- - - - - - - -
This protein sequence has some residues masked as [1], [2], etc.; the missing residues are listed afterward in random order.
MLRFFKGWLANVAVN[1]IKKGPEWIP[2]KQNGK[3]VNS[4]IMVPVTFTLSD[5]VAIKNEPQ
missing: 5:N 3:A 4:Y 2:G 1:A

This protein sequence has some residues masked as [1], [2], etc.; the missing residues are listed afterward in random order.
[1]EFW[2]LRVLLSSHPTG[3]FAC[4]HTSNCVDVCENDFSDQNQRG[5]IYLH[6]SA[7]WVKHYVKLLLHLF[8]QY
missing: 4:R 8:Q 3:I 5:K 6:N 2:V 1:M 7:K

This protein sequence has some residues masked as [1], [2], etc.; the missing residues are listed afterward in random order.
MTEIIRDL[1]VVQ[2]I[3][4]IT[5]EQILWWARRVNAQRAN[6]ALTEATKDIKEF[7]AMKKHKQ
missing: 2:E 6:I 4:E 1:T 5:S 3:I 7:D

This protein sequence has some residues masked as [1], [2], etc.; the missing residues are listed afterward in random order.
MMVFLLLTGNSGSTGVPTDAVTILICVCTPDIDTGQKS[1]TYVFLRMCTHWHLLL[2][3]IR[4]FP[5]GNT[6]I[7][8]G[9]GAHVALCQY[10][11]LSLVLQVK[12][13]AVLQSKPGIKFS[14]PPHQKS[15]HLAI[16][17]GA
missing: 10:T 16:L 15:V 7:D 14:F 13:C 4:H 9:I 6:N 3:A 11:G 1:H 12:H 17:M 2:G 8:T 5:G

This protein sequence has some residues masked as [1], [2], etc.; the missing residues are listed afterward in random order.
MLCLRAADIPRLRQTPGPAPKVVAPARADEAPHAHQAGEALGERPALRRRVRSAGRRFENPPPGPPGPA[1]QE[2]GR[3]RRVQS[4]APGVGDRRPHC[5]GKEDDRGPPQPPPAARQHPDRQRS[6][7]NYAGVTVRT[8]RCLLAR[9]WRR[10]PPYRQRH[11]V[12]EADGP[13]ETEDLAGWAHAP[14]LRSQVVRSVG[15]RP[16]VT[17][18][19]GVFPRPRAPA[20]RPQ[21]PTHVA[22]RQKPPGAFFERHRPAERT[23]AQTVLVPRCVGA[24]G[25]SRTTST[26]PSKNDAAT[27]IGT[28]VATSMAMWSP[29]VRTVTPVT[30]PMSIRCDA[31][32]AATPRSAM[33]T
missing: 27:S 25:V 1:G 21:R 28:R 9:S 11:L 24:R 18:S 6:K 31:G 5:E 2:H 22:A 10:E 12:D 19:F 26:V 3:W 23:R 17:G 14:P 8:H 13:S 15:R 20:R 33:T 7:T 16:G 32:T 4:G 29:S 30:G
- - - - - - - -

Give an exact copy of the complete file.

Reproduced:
This protein sequence has some residues masked as [1], [2], etc.; the missing residues are listed afterward in random order.
MLRFFKGWLANVAVN[1]IKKGPEWIP[2]KQNGK[3]VNS[4]IMVPVTFTLSD[5]VAIKNEPQ
missing: 5:N 3:A 4:Y 2:G 1:A

This protein sequence has some residues masked as [1], [2], etc.; the missing residues are listed afterward in random order.
[1]EFW[2]LRVLLSSHPTG[3]FAC[4]HTSNCVDVCENDFSDQNQRG[5]IYLH[6]SA[7]WVKHYVKLLLHLF[8]QY
missing: 4:R 8:Q 3:I 5:K 6:N 2:V 1:M 7:K

This protein sequence has some residues masked as [1], [2], etc.; the missing residues are listed afterward in random order.
MTEIIRDL[1]VVQ[2]I[3][4]IT[5]EQILWWARRVNAQRAN[6]ALTEATKDIKEF[7]AMKKHKQ
missing: 2:E 6:I 4:E 1:T 5:S 3:I 7:D

This protein sequence has some residues masked as [1], [2], etc.; the missing residues are listed afterward in random order.
MMVFLLLTGNSGSTGVPTDAVTILICVCTPDIDTGQKS[1]TYVFLRMCTHWHLLL[2][3]IR[4]FP[5]GNT[6]I[7][8]G[9]GAHVALCQY[10][11]LSLVLQVK[12][13]AVLQSKPGIKFS[14]PPHQKS[15]HLAI[16][17]GA
missing: 10:T 16:L 15:V 7:D 14:F 13:C 4:H 9:I 6:N 3:A 11:G 1:H 12:H 17:M 2:G 8:T 5:G

This protein sequence has some residues masked as [1], [2], etc.; the missing residues are listed afterward in random order.
MLCLRAADIPRLRQTPGPAPKVVAPARADEAPHAHQAGEALGERPALRRRVRSAGRRFENPPPGPPGPA[1]QE[2]GR[3]RRVQS[4]APGVGDRRPHC[5]GKEDDRGPPQPPPAARQHPDRQRS[6][7]NYAGVTVRT[8]RCLLAR[9]WRR[10]PPYRQRH[11]V[12]EADGP[13]ETEDLAGWAHAP[14]LRSQVVRSVG[15]RP[16]VT[17][18][19]GVFPRPRAPA[20]RPQ[21]PTHVA[22]RQKPPGAFFERHRPAERT[23]AQTVLVPRCVGA[24]G[25]SRTTST[26]PSKNDAAT[27]IGT[28]VATSMAMWSP[29]VRTVTPVT[30]PMSIRCDA[31][32]AATPRSAM[33]T
missing: 27:S 25:V 1:G 21:R 28:R 9:S 11:L 24:R 18:S 6:K 31:G 5:E 2:H 22:A 10:E 12:D 19:F 26:V 3:W 23:R 17:G 14:P 8:H 13:S 15:R 20:R 33:T 7:T 16:G 32:T 4:G 29:S 30:G